Archbishop of Canterbury links human rights to faith

Archbishop of Canterbury Rowan Williams voiced his concerns about the vulnerable position of religious minorities at a lecture Feb. 28 . Photo: Peter Williams/WCC
Archbishop of Canterbury Rowan Williams voiced his concerns about the vulnerable position of religious minorities at a lecture Feb. 28 . Photo: Peter Williams/WCC
Published February 29, 2012

Geneva – The Archbishop of Canterbury, Rowan Williams, spoke on Feb. 28 of the link that human rights must have with faith and of the responsibilities inherent in Christian unity in a day-long visit to the Ecumenical Center in Geneva.

The responsibility of Christians who receive the gift of unity lies in “seeking a life in which no one is without the other,” Williams told staff, visitors and governing members of the World Council of Churches (WCC) and other organizations based at the center.

“Unity is neither a means nor an end,” he said. “Unity is what God has given us in the church,” he told a roundtable discussion that included representatives of the Eastern Orthodox, Roman Catholic, Lutheran and Reformed confessions of faith. The discussion was moderated by WCC General Secretary the Rev. Olav Fykse Tveit, according to a WCC news release.

The Rev. John Gibaut, director of the WCC joint commission on Faith and Order, said disunity is often more evident than church unity, and noted different traditions describe the church in differing terms. “If we cannot agree on what we mean by the church, we cannot begin to say much about the unity of the church,” he said, noting that the joint commission is working on a proposed consensus document on “The Church.”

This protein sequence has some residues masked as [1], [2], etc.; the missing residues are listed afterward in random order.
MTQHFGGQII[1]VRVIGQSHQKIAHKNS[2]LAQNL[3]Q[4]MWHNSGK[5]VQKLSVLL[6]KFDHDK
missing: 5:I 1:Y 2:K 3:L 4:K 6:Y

The Rev. Setri Nyomi, general secretary of the World Communion of Reformed Churches, noted that Christians are called together for a purpose and depicted the unity of the church as both “a gift and an obligation for the people of God.” Christians are not called simply to be’ one, but to act together against injustice and violence, and to establish peace, he added.

Later, in a keynote lecture entitled, “Human Rights and Religious Faith,” Williams described the Universal Declaration of Human Rights of 1948 as a landmark in the history of moral consciousness.

“It has offered a global benchmark for identifying injustices to those who have never been able to make their voices heard,” he said, and “a crucial way of working out what it is for people to belong together in a society.”

Speaking to a packed auditorium, he said that it is also important for the language of rights “not to lose its anchorage in a universalist religious ethic-and just as important for religious believers not to back away from the territory and treat rights language as an essentially secular matter, potentially at odds with the morality and spirituality of believers.”

Williams also voiced his concerns about the vulnerable position of religious minorities, noting that “this is particularly acute where there is vague tradition of tolerance towards a minority that has never quite amounted to full civic equality.”

The Anglican Communion leader also flagged his concerns about the need to ensure proper protection of migrants, including asylum seekers, saying that “it is an area in which regression to attitudes of suspicion and harshness is in evidence in more than one society.”

He also indicated the consistent support of the Anglican Communion for the protection of sexual minorities from violence and intimidation.

The existence of laws discriminating against sexual minorities as such, he said, “can have no justification in societies that are serious about law itself. Such laws reflect a refusal to recognize that minorities belong, and they are indeed directly comparable to racial discrimination.”

To listen to the Archbishop of Canterbury’s lecture, click here


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